PUK 16.84 % | 316,248 
Yekgrtu 10.1 % | 189,638 
Komall 6.52 % | 122,500 
Other 4.59 % | 86,199

Jim (Con't):  The KDP did very well.

C.I.: The Kurdistan Democratic Party, headed by KRG President Massoud Barzani, did very well.  They won the most votes.  That said, Gorran's placing was also very good.  They didn't exist prior to the 2003-invasion.  It's amazing what CIA-seed money can do.

Jim: Gorran did do very good.  What's their other name?

C.I.: Change.  Percentage wise, right now, they're actually 2% less than in the 2009 elections; however, in that election KDP and PUK ran together as the Kurdistani list.  By failing to do so this go round, the PUK allowed their own weakness to be exposed.

Jim: Right.  But to me the more interesting thing was the KDP's success.

C.I.: Why is that?

Jim: The press has said repeatedly that Massoud Barzani has overstepped his bounds, that he's unpopular, etc.  And you've argued differently for two years now.  If you were wrong, KDP wouldn't be in the lead.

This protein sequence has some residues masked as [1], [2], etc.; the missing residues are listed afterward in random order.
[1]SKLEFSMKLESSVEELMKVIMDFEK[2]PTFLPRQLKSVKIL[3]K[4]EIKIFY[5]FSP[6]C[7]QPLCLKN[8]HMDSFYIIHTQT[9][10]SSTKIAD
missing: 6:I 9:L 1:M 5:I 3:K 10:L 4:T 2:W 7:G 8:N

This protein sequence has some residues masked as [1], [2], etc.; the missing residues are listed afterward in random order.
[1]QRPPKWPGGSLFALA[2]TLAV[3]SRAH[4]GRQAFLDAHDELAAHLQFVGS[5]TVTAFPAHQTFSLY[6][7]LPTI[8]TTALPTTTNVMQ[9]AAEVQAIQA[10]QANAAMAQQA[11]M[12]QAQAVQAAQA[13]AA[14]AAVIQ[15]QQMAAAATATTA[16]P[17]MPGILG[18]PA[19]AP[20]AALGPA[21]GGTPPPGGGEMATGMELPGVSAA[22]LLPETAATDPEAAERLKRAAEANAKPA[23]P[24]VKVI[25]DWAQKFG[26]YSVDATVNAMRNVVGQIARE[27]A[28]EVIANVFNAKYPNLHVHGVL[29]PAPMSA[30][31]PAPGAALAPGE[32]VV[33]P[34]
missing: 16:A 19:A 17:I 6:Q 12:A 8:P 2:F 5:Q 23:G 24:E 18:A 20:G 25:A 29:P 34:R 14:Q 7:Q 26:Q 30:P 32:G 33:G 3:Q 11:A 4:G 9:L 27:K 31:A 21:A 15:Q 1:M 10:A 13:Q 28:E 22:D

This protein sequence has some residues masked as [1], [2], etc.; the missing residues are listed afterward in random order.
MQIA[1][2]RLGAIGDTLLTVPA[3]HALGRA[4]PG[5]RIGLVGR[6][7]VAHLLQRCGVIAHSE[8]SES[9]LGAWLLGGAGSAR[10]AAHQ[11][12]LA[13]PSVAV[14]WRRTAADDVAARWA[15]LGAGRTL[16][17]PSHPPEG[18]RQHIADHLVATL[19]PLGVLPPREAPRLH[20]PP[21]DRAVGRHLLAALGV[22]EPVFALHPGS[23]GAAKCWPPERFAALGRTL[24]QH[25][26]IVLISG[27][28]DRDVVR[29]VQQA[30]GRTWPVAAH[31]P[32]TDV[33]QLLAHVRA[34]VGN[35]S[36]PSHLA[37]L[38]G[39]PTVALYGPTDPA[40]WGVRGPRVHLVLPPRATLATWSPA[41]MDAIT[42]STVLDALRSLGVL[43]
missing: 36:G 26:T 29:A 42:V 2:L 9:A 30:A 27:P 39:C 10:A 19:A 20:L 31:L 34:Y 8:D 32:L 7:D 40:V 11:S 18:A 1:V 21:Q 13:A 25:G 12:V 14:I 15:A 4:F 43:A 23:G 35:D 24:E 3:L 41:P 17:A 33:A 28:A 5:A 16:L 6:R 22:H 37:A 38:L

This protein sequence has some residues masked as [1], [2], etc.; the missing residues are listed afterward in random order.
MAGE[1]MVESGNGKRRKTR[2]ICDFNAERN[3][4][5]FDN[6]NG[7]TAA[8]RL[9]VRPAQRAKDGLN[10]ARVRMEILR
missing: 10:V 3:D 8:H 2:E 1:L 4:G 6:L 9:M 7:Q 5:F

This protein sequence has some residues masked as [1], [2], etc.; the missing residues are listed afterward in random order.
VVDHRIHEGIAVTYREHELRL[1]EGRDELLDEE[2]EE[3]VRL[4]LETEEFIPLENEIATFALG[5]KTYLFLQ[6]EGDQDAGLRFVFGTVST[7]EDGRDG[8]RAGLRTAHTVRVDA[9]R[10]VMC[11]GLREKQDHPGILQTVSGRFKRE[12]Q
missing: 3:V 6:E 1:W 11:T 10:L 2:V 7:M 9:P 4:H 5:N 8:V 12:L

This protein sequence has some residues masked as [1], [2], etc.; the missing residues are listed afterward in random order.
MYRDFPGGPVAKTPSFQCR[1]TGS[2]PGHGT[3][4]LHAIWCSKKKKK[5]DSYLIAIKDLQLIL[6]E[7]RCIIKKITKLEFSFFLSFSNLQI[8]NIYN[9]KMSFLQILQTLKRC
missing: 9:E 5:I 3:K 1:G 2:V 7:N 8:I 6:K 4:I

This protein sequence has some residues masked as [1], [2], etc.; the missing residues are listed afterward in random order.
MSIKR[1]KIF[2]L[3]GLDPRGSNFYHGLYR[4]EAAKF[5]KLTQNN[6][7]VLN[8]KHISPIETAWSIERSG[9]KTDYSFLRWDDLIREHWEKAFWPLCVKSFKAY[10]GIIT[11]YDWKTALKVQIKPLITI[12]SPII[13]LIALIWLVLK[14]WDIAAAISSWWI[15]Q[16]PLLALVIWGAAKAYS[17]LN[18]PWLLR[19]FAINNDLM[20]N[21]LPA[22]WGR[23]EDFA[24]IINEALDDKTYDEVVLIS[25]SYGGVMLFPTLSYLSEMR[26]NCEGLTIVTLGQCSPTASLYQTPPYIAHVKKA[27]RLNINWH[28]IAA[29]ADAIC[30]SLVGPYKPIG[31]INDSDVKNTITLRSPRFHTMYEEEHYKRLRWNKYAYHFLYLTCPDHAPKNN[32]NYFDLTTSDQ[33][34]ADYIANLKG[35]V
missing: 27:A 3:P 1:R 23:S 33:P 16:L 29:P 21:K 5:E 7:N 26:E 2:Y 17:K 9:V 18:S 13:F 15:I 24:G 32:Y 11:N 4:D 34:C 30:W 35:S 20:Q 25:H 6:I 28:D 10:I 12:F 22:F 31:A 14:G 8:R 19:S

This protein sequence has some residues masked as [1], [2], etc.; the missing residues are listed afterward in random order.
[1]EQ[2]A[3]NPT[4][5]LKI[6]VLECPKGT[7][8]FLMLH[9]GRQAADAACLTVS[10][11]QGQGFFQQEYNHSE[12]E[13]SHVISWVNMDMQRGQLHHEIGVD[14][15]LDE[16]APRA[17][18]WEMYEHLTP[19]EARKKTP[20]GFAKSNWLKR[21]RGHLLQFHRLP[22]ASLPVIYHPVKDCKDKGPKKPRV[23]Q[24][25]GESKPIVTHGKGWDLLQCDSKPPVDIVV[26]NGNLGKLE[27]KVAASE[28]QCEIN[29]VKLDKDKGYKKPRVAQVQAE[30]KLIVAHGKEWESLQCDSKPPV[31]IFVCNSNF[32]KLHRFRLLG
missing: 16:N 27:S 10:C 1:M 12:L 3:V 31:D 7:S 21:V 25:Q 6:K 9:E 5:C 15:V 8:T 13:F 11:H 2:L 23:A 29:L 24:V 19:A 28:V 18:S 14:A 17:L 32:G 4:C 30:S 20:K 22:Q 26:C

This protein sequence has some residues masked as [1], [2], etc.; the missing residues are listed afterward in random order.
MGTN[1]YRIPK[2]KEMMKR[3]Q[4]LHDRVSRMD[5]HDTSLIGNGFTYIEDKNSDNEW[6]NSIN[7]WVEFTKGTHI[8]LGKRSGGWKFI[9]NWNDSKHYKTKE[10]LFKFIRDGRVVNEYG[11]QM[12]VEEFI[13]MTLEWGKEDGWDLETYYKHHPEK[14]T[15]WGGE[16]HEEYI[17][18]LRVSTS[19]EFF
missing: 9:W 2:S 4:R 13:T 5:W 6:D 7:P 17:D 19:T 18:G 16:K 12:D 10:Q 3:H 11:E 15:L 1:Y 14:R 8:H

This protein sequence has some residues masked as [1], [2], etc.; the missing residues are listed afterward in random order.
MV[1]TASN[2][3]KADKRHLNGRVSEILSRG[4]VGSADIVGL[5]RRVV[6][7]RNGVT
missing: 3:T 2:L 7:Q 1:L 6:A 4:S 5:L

C.I.: I don't know where the nonsense on Barzani got started.  He's very popular.  The press has always insisted that Iraqi President Jalal Talabani is popular. He's also a Kurd -- like Barzani -- and he heads what had been the other dominant party, the Patriotic Union Kurdistan.

Jim: That's right.  Going into this election, it was a two party race.  The PUK and the KDP were the dominant political parties in the KRG -- like the Democrats and the Republicans in the US.  With the results of Saturday's elections, that has now changed.

C.I.: Right.  Gorran is now one of the two dominant parties.

Jim: But back to Barzani.  The press, Joel Wing and so many others kept insisting that Barzani was passe, over, loathed, etc.  But his party got the most votes.